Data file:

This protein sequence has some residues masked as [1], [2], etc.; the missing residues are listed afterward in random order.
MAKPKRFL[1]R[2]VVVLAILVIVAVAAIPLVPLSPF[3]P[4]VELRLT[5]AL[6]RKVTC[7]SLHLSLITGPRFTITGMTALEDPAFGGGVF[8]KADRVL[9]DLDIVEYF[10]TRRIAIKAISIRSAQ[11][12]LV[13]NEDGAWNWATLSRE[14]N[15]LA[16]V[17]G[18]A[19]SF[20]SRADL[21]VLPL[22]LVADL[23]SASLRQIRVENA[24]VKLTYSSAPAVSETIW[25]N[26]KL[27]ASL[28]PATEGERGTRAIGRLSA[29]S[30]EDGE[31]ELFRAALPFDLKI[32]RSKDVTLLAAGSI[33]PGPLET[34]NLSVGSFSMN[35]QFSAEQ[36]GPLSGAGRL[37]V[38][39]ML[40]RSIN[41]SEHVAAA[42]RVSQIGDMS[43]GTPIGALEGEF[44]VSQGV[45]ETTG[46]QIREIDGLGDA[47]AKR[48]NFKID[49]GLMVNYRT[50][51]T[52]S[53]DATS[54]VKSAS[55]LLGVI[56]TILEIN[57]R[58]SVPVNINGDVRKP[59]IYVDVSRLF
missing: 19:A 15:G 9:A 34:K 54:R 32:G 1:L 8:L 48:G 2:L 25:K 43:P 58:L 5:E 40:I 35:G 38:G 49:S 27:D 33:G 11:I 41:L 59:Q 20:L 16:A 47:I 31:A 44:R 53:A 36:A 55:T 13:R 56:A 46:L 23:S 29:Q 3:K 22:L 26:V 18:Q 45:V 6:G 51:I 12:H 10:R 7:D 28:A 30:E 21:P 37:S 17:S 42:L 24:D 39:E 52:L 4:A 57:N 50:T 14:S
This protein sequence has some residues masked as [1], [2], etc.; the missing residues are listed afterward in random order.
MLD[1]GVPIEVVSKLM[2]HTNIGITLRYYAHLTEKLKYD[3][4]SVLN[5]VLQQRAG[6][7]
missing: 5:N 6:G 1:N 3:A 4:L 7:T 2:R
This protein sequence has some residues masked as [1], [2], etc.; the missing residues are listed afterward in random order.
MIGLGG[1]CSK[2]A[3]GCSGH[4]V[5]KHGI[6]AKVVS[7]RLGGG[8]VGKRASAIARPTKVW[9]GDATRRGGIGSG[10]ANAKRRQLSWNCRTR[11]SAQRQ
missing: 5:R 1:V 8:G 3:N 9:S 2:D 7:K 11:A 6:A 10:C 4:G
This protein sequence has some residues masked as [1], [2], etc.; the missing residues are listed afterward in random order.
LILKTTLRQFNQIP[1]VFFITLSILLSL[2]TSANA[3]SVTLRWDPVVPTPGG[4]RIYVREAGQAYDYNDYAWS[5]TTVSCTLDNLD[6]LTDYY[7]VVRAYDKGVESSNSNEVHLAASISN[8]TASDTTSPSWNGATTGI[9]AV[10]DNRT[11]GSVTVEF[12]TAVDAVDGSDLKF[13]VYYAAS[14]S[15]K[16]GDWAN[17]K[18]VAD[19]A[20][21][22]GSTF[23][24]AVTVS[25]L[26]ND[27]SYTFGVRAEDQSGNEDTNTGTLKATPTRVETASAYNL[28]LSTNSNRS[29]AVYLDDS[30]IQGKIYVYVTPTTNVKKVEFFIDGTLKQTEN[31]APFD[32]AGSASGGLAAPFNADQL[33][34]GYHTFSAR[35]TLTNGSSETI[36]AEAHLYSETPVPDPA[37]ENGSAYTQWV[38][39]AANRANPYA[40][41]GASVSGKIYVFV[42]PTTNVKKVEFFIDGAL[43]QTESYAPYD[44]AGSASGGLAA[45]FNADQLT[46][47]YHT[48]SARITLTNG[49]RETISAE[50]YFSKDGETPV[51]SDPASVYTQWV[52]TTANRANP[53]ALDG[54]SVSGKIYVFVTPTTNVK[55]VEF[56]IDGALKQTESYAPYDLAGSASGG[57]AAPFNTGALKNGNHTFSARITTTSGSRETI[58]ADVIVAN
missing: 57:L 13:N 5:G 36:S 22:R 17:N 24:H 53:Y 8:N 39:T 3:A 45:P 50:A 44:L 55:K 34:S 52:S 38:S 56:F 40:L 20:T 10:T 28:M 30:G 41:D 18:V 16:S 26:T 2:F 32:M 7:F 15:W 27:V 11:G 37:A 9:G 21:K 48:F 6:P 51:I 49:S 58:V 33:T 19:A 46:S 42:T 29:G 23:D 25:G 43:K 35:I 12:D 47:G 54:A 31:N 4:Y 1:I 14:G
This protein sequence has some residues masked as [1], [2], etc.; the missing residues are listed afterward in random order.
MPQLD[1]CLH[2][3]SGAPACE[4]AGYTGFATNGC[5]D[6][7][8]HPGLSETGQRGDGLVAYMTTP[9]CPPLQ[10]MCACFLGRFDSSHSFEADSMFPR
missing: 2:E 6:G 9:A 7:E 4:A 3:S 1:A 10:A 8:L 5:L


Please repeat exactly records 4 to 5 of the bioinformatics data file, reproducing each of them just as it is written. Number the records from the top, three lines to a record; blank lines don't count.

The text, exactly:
This protein sequence has some residues masked as [1], [2], etc.; the missing residues are listed afterward in random order.
LILKTTLRQFNQIP[1]VFFITLSILLSL[2]TSANA[3]SVTLRWDPVVPTPGG[4]RIYVREAGQAYDYNDYAWS[5]TTVSCTLDNLD[6]LTDYY[7]VVRAYDKGVESSNSNEVHLAASISN[8]TASDTTSPSWNGATTGI[9]AV[10]DNRT[11]GSVTVEF[12]TAVDAVDGSDLKF[13]VYYAAS[14]S[15]K[16]GDWAN[17]K[18]VAD[19]A[20][21][22]GSTF[23][24]AVTVS[25]L[26]ND[27]SYTFGVRAEDQSGNEDTNTGTLKATPTRVETASAYNL[28]LSTNSNRS[29]AVYLDDS[30]IQGKIYVYVTPTTNVKKVEFFIDGTLKQTEN[31]APFD[32]AGSASGGLAAPFNADQL[33][34]GYHTFSAR[35]TLTNGSSETI[36]AEAHLYSETPVPDPA[37]ENGSAYTQWV[38][39]AANRANPYA[40][41]GASVSGKIYVFV[42]PTTNVKKVEFFIDGAL[43]QTESYAPYD[44]AGSASGGLAA[45]FNADQLT[46][47]YHT[48]SARITLTNG[49]RETISAE[50]YFSKDGETPV[51]SDPASVYTQWV[52]TTANRANP[53]ALDG[54]SVSGKIYVFVTPTTNVK[55]VEF[56]IDGALKQTESYAPYDLAGSASGG[57]AAPFNTGALKNGNHTFSARITTTSGSRETI[58]ADVIVAN
missing: 57:L 13:N 5:G 36:S 22:R 17:N 24:H 53:Y 8:N 39:T 3:A 45:P 50:A 44:L 55:K 34:S 52:S 38:S 56:F 40:L 20:T 10:T 28:M 30:G 41:D 18:V 16:S 26:T 2:F 32:M 7:F 15:W 27:V 11:G 37:A 9:G 21:K 48:F 6:P 51:I 49:S 58:V 33:T 19:A 46:S 42:T 29:G 23:D 25:G 43:K 35:I 12:D 47:G 54:A 31:N 4:Y 1:I 14:G
This protein sequence has some residues masked as [1], [2], etc.; the missing residues are listed afterward in random order.
MPQLD[1]CLH[2][3]SGAPACE[4]AGYTGFATNGC[5]D[6][7][8]HPGLSETGQRGDGLVAYMTTP[9]CPPLQ[10]MCACFLGRFDSSHSFEADSMFPR
missing: 2:E 6:G 9:A 7:E 4:A 3:S 1:A 10:A 8:L 5:L